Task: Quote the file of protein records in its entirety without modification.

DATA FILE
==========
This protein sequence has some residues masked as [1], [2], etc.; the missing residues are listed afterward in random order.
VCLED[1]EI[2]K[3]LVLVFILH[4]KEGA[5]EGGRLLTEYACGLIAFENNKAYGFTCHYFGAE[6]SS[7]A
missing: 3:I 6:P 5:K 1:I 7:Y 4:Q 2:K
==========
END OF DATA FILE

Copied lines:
This protein sequence has some residues masked as [1], [2], etc.; the missing residues are listed afterward in random order.
VCLED[1]EI[2]K[3]LVLVFILH[4]KEGA[5]EGGRLLTEYACGLIAFENNKAYGFTCHYFGAE[6]SS[7]A
missing: 3:I 6:P 5:K 1:I 7:Y 4:Q 2:K